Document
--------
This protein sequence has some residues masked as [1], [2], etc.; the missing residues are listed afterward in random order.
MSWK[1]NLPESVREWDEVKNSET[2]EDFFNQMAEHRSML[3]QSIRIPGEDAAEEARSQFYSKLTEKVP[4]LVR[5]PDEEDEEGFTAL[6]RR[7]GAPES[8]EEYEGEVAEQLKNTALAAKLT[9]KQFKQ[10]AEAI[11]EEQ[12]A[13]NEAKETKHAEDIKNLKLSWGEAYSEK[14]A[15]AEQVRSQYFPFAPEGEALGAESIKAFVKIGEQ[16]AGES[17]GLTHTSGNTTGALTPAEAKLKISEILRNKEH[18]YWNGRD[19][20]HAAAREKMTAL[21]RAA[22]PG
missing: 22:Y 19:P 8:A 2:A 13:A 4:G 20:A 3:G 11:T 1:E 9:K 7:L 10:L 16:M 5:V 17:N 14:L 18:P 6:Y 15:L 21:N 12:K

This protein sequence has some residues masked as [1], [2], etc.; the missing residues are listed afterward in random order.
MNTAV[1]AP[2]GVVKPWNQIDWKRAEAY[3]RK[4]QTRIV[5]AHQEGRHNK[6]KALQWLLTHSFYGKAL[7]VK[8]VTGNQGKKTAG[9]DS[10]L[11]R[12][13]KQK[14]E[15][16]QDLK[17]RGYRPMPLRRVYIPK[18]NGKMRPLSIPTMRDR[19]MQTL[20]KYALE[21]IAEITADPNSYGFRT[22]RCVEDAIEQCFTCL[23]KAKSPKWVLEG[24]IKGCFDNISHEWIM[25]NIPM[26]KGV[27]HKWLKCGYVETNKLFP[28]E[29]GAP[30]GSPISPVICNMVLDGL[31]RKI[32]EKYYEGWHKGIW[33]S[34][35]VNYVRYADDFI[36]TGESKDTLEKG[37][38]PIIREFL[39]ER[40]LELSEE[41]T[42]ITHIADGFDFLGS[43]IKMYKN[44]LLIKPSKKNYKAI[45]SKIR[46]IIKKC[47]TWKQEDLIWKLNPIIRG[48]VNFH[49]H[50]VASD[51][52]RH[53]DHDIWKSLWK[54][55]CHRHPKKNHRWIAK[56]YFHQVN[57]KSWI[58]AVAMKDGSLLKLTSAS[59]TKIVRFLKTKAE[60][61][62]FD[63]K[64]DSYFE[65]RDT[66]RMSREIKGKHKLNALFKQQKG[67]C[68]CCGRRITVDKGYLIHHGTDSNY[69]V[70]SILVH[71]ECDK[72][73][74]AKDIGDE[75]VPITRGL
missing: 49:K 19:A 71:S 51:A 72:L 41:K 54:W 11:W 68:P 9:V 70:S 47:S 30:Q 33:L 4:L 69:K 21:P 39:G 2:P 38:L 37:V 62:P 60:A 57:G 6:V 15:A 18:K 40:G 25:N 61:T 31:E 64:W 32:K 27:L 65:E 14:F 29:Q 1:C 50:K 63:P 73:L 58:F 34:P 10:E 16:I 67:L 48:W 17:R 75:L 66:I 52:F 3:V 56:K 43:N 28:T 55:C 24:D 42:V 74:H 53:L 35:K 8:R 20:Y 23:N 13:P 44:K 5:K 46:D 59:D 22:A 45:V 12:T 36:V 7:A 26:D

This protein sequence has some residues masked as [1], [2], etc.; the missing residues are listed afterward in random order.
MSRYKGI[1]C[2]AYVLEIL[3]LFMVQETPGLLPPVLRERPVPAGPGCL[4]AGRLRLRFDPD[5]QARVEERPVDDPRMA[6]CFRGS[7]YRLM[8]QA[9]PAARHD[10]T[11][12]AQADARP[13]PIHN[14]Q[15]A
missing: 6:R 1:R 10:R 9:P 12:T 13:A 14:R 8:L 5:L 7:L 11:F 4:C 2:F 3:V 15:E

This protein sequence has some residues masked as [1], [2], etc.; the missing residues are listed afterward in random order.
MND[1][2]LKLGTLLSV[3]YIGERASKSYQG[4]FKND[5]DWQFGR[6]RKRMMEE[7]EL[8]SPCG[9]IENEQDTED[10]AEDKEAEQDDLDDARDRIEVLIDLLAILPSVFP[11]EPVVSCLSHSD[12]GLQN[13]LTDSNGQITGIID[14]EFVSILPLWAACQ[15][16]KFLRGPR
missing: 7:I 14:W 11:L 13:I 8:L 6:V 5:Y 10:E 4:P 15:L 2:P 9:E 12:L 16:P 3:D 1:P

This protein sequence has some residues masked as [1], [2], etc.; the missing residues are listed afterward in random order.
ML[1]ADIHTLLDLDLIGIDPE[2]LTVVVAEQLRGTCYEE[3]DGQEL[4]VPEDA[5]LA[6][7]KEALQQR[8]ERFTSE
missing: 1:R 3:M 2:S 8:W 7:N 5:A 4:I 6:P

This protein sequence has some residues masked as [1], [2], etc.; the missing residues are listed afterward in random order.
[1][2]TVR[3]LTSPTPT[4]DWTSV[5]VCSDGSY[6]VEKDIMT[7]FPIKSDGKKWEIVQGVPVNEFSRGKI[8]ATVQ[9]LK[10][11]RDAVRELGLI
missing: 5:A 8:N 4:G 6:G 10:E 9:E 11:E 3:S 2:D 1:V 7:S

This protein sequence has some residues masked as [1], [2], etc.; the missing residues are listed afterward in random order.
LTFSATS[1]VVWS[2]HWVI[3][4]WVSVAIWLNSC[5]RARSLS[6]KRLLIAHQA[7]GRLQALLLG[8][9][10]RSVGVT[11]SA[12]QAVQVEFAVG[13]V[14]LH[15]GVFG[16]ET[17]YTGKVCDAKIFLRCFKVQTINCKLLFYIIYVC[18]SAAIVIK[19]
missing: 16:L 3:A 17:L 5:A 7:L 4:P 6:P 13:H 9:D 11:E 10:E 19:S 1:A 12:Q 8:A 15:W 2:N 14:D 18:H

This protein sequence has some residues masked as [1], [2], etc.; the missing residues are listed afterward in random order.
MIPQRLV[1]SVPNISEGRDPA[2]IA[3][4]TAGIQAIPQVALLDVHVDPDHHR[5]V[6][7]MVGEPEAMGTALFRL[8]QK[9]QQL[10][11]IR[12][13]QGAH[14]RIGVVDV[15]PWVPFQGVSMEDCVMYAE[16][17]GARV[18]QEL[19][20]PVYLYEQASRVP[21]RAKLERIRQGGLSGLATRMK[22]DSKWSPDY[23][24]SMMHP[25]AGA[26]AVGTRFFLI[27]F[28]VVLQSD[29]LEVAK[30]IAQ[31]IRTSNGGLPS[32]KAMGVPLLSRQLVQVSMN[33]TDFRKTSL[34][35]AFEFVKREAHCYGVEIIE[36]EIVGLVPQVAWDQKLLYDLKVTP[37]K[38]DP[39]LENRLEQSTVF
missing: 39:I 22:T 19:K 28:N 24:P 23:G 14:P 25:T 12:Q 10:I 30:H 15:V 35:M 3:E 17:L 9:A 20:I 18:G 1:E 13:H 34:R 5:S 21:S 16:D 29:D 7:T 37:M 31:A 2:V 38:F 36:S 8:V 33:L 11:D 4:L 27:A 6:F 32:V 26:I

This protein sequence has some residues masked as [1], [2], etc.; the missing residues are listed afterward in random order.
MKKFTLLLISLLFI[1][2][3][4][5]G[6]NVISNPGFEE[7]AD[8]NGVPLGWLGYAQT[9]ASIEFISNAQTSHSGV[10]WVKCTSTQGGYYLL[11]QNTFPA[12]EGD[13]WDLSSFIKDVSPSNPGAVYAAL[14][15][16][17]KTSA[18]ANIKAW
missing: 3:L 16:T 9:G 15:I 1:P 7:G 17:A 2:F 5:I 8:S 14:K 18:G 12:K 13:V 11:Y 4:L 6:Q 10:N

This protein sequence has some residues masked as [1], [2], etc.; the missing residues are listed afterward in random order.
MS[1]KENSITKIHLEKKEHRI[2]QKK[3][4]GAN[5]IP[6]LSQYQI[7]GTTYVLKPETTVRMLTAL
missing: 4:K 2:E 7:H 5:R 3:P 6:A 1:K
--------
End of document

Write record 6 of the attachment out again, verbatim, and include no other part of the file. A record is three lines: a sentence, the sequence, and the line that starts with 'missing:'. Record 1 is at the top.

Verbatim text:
This protein sequence has some residues masked as [1], [2], etc.; the missing residues are listed afterward in random order.
[1][2]TVR[3]LTSPTPT[4]DWTSV[5]VCSDGSY[6]VEKDIMT[7]FPIKSDGKKWEIVQGVPVNEFSRGKI[8]ATVQ[9]LK[10][11]RDAVRELGLI
missing: 5:A 8:N 4:G 6:G 10:E 9:E 11:E 3:S 2:D 1:V 7:S